"Yes, you heard it right, ND. We'll have to vacate this flat as I'm taking a transfer back to hometown. We only have few weeks before we move back." My father gave me the news, and my world came tumbling down. I was always aware that at one point my father would be transferred back to his home city, where he originally worked, so, I shouldn't really have been surprised. But all this seemed to happen too soon, too unreal.

The very thought of leaving Bombay forever was a torture for my soul. It was like leaving a part of my body back, the city, I had come to love so much. I could not imagine a single day without being in this amazing city. Moreover, I had so many dreams like pursuing music etc but everything came to a halt with my father’s news of transfer.

In the end, I surrendered to fate and packed my bags with a heavy heart. Leaving the office flat was hardest thing to do, but then it was an office flat, and not our own. So, I had no choice, but to leave.

I had lived my growing up years in Bombay, hence, it was very tough re-adjusting to my hometown. My hometown is a landlocked place, surrounded by hills on all sides. I'd start missing the open seas of Bombay, but there wasn’t much I could do. To distract myself, I took up job at a well known car company, and very soon learnt everything related to cars, marketing etc. The employers were happy with my work, but I wasn’t happy in my heart. I didn’t like someone else bossing me around. I have always been independent minded, so wanted to start something on my own. So, finally I told my plans to my mother.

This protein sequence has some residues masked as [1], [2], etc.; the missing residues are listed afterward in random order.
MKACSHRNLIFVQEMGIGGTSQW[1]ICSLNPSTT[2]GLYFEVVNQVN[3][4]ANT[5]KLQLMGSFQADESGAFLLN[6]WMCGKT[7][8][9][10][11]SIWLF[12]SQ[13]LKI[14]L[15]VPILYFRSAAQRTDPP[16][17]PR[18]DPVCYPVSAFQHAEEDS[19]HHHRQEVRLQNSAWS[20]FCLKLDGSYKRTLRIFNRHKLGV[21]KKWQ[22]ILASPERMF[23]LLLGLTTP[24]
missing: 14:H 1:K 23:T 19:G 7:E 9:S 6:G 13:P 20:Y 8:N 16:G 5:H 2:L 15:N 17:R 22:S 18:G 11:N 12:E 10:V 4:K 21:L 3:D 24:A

“What?” She exclaimed, “We are looking for a good boy for you to marry, and you want to open a business, that too of computers? Are you out of your mind? Plus, we don’t know anything about business, how will you run it?”

“Mamma, it’s an internet café I want to open. I learnt computers so I know a bit about them. Moreover, it’s not like other business. No buying/selling here. Its internet related. We just buy some computers and people shall come and browse the net or take print outs. It’s very simple. I saw many of those in Bombay. They are quite cool. It’ll be a hit here, as there aren’t much browsing centers around.” I explained to my mother.

“But do you know, to buy or rent a commercial space is impossible? It’d cost us in lakhs,” my mother said, not very happy with my plans.

“I know mamma, that’s why I’ve got everything planned in my mind.” I started explaining to her, “We won’t take the usual commercial space; instead, I’d urge you to speak to Meena aunty about her vacant room in S.Road. They don’t use that room, it’s just lying useless. Since their house is right near the main road, I think we can use that. If she is grateful enough to allow us, that is. Of course, we will pay her rent for it. And since, she’s your sister, I’m sure she’ll keep the rent reasonable enough.”

Atlast, my mother understood my plan. It made sense, as Meena aunty’s house was ideal location for any business.

“Ok! I’ll speak to her. Space is done, but what about the computers. They’d cost us the earth. Where will we get the money?” My mother was curious.